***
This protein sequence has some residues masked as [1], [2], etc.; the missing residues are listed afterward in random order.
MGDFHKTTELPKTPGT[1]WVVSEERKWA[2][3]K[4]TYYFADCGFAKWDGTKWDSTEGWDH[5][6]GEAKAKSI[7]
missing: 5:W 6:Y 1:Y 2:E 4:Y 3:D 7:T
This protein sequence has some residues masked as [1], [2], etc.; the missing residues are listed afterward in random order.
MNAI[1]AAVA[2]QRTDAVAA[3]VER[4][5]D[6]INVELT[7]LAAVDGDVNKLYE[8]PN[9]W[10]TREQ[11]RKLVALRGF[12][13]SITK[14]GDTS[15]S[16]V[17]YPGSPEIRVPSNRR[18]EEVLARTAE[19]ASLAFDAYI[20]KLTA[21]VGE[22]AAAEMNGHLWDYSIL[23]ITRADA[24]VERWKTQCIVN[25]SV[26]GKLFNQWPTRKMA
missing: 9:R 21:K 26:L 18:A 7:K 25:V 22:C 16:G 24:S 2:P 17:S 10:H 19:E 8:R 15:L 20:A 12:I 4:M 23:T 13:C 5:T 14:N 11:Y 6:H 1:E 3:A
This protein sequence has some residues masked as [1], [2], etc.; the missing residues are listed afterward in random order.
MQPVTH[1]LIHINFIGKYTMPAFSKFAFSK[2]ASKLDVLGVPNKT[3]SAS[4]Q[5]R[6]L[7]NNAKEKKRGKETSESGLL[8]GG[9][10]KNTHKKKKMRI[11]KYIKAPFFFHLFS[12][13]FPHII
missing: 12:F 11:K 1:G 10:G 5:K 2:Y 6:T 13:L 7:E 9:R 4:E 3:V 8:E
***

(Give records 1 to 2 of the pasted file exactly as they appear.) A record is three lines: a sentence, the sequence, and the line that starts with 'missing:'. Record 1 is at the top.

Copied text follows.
This protein sequence has some residues masked as [1], [2], etc.; the missing residues are listed afterward in random order.
MGDFHKTTELPKTPGT[1]WVVSEERKWA[2][3]K[4]TYYFADCGFAKWDGTKWDSTEGWDH[5][6]GEAKAKSI[7]
missing: 5:W 6:Y 1:Y 2:E 4:Y 3:D 7:T
This protein sequence has some residues masked as [1], [2], etc.; the missing residues are listed afterward in random order.
MNAI[1]AAVA[2]QRTDAVAA[3]VER[4][5]D[6]INVELT[7]LAAVDGDVNKLYE[8]PN[9]W[10]TREQ[11]RKLVALRGF[12][13]SITK[14]GDTS[15]S[16]V[17]YPGSPEIRVPSNRR[18]EEVLARTAE[19]ASLAFDAYI[20]KLTA[21]VGE[22]AAAEMNGHLWDYSIL[23]ITRADA[24]VERWKTQCIVN[25]SV[26]GKLFNQWPTRKMA
missing: 9:R 21:K 26:L 18:A 7:K 25:V 22:C 16:G 24:S 2:P 17:S 10:H 19:E 8:R 15:L 20:A 12:I 4:M 23:T 13:C 5:T 14:N 11:Y 6:H 1:E 3:A